An Adaptive Algorithm for Detection of Multiple-Type, Positively Stained Nuclei in IHC images with minimal Prior Information: Application to OLIG2 Staining Gliomas

ÇINAR AKAKIN H., Gokozan H., Otero J., Gurcan M. N.

Conference on Medical Imaging - Digital Pathology, Florida, United States Of America, 25 - 26 February 2015, vol.9420 identifier identifier

  • Publication Type: Conference Paper / Full Text
  • Volume: 9420
  • Doi Number: 10.1117/12.2077746
  • City: Florida
  • Country: United States Of America
  • Keywords: OLIG2 glioma detection, nuclei detection, classification of glioma cells and oligodendrocytes, MICROSCOPY IMAGES, SEGMENTATION
  • Anadolu University Affiliated: Yes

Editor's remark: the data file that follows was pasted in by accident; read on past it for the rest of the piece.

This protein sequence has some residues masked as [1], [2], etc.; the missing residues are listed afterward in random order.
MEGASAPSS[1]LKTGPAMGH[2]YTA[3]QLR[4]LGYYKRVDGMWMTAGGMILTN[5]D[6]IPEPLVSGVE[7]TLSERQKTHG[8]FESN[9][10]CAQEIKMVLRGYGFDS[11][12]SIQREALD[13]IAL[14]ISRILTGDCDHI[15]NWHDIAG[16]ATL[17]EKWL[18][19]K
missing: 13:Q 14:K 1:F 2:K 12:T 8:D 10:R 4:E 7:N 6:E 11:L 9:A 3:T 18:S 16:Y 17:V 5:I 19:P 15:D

We propose a method to detect and segment the oligodendrocytes and gliomas in OLIG2 immunoperoxidase stained tissue sections. Segmentation of cell nuclei is essential for automatic, fast, accurate and consistent analysis of pathology images. In general, glioma cells and oligodendrocytes mostly differ in shape and size within the tissue slide. In OLIG2 stained tissue images, gliomas are represented with irregularly shaped nuclei with varying sizes and brown shades. On the other hand, oligodendrocytes have more regular round nuclei shapes and are smaller in size when compared to glioma cells found in oligodendroglioma, astrocytomas, or oligoastrocytomas. The first task is to detect the OLIG2 positive cell regions within a region of interest image selected from a whole slide. The second task is to segment each cell nucleus and count the number of cell nuclei. However, the cell nuclei belonging to glioma cases have particularly irregular nuclei shapes and form cell clusters by touching or overlapping with each other. In addition to this clustered structure, the shading of the brown stain and the texture of the nuclei differ slightly within a tissue image. The final step of the algorithm is to classify glioma cells versus oligodendrocytes. Our method starts with color segmentation to detect positively stained cells followed by the classification of single individual cells and cell clusters by K-means clustering. Detected cell clusters are segmented with the H-minima based watershed algorithm. The novel aspects of our work are: 1) the detection and segmentation of multiple-type, positively-stained nuclei by incorporating only minimal prior information; and 2) adaptively determining clustering parameters to adjust to the natural variation in staining as well as the underlying cellular structure while accommodating multiple cell types in the image. Performance of the algorithm to detect individual cells is evaluated by sensitivity and precision metrics. Promising segmentation results (91% sensitivity and 86% precision) were achieved for a dataset of fourteen tissue slides with ground truth markings by two pathologists.